Leaving the breakfast remains we crossed the road to take in the beautiful beach. To our left was the rusting remains of a boat sunk in some storm, ahead were some rocks and to the right was the Byron lighthouse – our next destination. The pine trees, the park and the rolling sounds of the waves are hypnotic and whisper “stay” but we had a long way to go and so much more to see. Slowly at 50kms an hour we drove through the town up to the lighthouse where I stuffed up and was too slow to get a free park. We were forced to pay the $6 to park so we could wander the headland. It’s kind of like paying a ransome so you don’t have to walk up the hill. My tip is to turn around at the gate like you are leaving and head down the road a bit. There is a tonne of free parking there that you don’t see until you are leaving – AFTER you’ve paid the price.
The white lighthouse was built in 1901 and has no lightkeeper as it is automatic. There is a lighthouse museum at the base along with a shop and displays where the keeper used to live. You can do a tour that takes you up to the top for a fee but we gave it a miss as we had places to go people to see. We took a little pause first for the great views and scanned the horizon for whales. I don’t think it is the season for them though I did see a shape at the bottom that looked like either a shark, dolphin or a huge fish. The water is so blue and inviting.
Back on the freeway again and we made a short toilet stop at The Macadamia Castle. This is where I saw the first wicked van on our journey and immortialised it in a photo. We had contemplated hiring one but they didn’t have any new ones available at the time we needed it. The castle is a good place to stop for food or gifts. The Knight out the front guards the place which has a lovely park out the back where you can sit for a while for a small fee. It’s kind a good place to take the kids to check out the farmyard animals and cockatoo that says hello even when you are leaving.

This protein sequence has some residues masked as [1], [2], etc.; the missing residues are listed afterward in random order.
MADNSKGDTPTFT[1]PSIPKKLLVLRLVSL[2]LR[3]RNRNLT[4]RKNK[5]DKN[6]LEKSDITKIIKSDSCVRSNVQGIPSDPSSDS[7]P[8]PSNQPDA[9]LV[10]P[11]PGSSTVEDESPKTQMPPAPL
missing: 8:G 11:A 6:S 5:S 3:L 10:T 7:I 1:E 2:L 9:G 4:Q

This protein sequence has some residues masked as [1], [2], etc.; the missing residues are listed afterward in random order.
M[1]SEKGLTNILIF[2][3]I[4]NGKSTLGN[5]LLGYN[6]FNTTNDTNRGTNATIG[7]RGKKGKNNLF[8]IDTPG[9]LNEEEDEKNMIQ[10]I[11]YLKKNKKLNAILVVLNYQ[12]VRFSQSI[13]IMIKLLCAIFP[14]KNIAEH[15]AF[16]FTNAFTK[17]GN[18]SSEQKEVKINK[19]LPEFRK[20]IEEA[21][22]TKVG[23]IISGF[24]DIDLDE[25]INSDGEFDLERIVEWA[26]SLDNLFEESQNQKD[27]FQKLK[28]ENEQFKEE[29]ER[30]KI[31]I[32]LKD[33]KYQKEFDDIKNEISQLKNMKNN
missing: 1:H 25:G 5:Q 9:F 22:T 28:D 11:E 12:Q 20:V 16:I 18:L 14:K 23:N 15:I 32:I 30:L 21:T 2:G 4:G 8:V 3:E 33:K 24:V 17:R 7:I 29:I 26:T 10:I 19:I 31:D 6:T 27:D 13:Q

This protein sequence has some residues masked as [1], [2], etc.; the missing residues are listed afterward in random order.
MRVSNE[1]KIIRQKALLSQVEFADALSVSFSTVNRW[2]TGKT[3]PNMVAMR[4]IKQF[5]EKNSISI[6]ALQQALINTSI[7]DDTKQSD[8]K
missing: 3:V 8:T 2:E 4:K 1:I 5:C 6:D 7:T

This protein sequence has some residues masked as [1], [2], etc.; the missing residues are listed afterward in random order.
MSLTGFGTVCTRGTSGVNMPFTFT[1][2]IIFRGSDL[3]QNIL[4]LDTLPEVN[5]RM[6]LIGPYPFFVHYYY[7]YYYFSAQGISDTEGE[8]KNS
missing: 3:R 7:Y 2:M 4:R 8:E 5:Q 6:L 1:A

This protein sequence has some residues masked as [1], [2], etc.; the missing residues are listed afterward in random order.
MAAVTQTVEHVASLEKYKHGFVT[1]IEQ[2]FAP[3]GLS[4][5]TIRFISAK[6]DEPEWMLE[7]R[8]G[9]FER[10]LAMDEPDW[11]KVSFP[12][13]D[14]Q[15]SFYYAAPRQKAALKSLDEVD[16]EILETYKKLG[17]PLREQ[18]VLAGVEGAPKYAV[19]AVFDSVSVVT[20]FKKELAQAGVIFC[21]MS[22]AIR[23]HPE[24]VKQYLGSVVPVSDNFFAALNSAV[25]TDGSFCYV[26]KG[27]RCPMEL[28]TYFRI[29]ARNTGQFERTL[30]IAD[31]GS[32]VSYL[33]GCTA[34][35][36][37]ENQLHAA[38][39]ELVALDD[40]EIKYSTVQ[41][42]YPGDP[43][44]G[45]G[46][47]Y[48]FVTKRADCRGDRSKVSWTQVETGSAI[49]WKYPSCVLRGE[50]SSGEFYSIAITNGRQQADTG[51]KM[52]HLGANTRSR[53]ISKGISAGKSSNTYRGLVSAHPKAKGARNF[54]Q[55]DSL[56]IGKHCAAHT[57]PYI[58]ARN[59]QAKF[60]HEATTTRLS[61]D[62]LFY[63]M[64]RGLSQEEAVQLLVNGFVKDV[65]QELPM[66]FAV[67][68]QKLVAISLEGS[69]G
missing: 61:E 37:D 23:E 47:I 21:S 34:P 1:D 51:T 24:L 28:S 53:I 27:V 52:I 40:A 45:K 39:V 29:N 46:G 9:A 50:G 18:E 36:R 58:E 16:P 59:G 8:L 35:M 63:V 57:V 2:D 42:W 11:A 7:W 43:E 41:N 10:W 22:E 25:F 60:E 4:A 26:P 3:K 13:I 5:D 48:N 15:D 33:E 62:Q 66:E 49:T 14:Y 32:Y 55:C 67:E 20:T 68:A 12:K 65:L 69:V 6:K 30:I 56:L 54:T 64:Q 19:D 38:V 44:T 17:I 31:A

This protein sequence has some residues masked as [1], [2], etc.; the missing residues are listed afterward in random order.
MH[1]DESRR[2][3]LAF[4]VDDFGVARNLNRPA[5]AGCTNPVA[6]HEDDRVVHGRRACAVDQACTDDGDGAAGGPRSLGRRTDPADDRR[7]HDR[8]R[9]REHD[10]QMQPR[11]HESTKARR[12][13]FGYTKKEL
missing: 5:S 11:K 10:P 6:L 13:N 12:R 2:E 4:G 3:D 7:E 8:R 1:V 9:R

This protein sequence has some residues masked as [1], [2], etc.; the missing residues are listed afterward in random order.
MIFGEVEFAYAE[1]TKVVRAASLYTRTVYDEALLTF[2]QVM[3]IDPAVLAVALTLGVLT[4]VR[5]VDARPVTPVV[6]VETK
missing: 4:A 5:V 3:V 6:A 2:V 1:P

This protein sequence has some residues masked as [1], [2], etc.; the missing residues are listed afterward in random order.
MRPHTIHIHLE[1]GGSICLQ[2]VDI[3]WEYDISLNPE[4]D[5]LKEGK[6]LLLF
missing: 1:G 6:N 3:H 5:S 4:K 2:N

A quick drive through Ballina to take a photo of the big prawn that is fading in colour then onwards to Yamba. You have to get off the freeway to access the place but it is worth the side trip to this fishing town. They must like their bowls here because the bowling club is formidable. We drove up to Queen Street which overlooks the main beach to have a cup of coffee in the park. While sipping we decided to have a swim in the wave pool so we got in to our cossies and took a dip. Although salty the swim was invigorating. A wave pool has all the benefits of a swim at the beach without all the waves dumping on you. There were a couple of people doing laps but Danielle and I just floated around on our backs enjoying the serenity of the place. I sent a few sms’ to brag about what fun I was having then we headed around the other side of the beach to where the trawlers head out. There is another beach there which looked better for surfers so we made our ham and cheese breadrolls and munched at the table watching them catch the waves. A few photos later and we were back on the road. Everytime I go to Yamba I’m not dissapointed – it’s such a relaxing and serene place. It’s also a little backward, kind of like being in the 60s again or the Sunshine Coast before it was invaded by everyone.